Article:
I’ve just got back from a week away in Moscow and Bethan asked if I’d share some tips for getting more out of photographing new places. Next time you’re on holiday, try out these simple tricks to break the habit of seeking out the classic postcard shot and come home with something a little more more exciting on your memory card!
1. THINK OF A THEME
I’m a big fan of setting myself photo projects as it helps to focus my mind and hone my eyes as I explore unfamiliar places. A theme can be anything from trying to get as many pictures of one thing, like street vendors or transport hubs, or concentrating on the medium of your photography like black and white, tilt-shift ‘miniatures’ or shooting on film. This Photography Monthly article has some great ideas.
For my trip I thought about what Moscow meant to me. Having been previously, I was aware that whilst Russia has become a very different place over the last 30 years, the footprint of the Soviet regime in Moscow remains overwhelmingly apparent. I wanted to try and capture the city with in a way that would reflect photography from that era, so bought myself a plastic Holga lens to fit onto my DSLR for about £15. Effectively a pinhole lens, it’s small and lightweight and great fun to attempt to use.
2. MOVE YOUR FEET!
The Robert Capa quote: “if your photos aren’t good enough, you’re not close enough” has become a bit of a cliché in photography, but it’s something we can all learn from. I prefer the notion of zooming with my feet and only took a lightweight prime lens alongside my plastic Holga. Using your body to move your camera, forces you into new and dynamic positions and gives a fresh new perspective on the well-known sights. Standing in the middle of Red Square I could see hundreds of people with their cameras trained directly at St Basil’s looking for that famous picture above. My view is that if you want a postcard photo, then buy a postcard! Instead I captured something different by getting down on the ground and looking for interesting people or objects in the crowd which other people might discard as in the way.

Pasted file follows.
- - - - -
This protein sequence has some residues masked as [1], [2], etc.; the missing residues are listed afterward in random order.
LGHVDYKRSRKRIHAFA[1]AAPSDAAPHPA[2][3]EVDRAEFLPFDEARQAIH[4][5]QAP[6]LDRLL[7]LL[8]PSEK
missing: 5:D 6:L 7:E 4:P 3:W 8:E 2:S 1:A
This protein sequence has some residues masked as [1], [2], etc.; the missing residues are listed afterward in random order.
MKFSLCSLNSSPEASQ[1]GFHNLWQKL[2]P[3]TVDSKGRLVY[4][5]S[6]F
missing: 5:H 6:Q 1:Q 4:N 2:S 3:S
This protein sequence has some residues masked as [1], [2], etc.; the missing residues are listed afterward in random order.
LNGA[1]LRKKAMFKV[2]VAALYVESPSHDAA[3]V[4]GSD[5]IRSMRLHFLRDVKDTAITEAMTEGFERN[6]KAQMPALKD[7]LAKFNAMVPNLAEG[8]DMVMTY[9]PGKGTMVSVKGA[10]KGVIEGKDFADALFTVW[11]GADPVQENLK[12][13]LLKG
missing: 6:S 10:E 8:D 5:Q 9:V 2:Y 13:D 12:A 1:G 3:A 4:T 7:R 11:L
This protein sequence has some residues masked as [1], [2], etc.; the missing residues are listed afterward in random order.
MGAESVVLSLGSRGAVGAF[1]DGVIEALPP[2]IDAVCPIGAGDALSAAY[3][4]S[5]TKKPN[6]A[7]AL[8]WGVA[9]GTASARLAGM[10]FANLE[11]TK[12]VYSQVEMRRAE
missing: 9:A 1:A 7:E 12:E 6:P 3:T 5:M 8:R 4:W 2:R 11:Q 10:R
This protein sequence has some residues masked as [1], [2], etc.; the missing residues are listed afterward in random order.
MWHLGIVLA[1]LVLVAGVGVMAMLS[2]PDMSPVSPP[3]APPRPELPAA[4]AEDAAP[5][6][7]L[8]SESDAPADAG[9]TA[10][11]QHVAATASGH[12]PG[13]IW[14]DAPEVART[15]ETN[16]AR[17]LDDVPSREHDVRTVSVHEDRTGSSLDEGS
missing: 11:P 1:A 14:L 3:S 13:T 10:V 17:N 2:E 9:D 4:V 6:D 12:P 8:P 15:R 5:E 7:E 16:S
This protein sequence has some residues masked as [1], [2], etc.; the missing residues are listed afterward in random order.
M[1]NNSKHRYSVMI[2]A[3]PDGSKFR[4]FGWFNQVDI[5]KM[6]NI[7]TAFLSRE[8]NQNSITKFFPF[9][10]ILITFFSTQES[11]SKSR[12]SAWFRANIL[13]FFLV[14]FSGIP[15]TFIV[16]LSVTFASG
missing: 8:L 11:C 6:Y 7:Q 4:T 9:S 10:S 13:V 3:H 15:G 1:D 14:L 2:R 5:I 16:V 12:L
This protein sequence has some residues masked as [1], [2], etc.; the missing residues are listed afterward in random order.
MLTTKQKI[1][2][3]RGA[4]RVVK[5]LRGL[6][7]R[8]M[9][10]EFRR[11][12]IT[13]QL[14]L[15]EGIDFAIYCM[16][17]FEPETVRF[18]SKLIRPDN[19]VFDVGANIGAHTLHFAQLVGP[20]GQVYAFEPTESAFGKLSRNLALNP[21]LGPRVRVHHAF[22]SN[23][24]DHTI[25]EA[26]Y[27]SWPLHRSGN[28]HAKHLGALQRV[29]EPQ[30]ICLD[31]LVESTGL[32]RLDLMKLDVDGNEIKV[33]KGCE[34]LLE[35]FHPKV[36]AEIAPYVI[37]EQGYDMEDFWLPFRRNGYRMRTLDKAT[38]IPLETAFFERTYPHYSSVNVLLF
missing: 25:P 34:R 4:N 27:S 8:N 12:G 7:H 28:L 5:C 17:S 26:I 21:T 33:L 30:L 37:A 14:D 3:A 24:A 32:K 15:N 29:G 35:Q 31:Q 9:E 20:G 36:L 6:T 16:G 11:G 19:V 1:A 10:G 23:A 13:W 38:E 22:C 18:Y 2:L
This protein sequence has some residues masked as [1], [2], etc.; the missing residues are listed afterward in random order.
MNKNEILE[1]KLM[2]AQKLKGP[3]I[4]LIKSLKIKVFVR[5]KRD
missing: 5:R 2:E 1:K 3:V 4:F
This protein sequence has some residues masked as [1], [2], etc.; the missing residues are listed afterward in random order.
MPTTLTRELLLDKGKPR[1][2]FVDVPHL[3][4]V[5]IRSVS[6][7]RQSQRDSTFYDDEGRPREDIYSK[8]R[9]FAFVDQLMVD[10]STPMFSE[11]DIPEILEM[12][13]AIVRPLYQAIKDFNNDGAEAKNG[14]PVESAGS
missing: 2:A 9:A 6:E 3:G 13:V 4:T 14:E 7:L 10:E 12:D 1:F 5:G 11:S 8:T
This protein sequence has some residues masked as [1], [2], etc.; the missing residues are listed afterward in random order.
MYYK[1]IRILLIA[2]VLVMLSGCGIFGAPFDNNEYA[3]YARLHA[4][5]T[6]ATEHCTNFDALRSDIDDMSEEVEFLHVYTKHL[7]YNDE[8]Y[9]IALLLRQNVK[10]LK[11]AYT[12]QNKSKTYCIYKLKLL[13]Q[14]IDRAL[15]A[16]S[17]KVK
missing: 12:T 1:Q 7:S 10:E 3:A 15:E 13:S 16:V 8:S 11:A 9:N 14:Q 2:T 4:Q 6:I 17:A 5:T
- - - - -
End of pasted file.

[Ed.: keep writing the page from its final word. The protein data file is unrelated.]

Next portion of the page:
3. NEVER LET GO OF YOUR CAMERA
Thinking about photography every minute is hard, especially when you’re on holiday. I find that having my camera in your hand, rather than around my neck can make a big difference. Just loop the neck strap around your wrist and you’ve got your camera at hand for all of those blink-and-you’ll-miss moments. This also has the advantage of making you look less like a tourist, which can be less intimidating for local inhabitants.
4. LOOK BEHIND YOU!
It’s so easy when walking from one destination to another to stride forward and never look back. In short, you’re missing 50% of everything there is to see!
5. SMILE AND TALK TO PEOPLE
This is probably the hardest one and can be even harder somewhere like Russia where smiling often rouses suspicion! But I think the best photos you can get when travelling are of people rather than things. Unlike a monument which is photographed hundreds of times a day, photographs of people are both rarer and more interesting.
It’s essential to be culturally aware of local customs and always best to ask permission, but no photograph will capture the feeling of a place quite like one of someone who lives there. A good tactic I picked up in Bali is to speak to people who are selling things, close the deal, then casually ask for a photo before you leave. If you negotiate a price that’s good for them, you might get a priceless smile for your extra pound!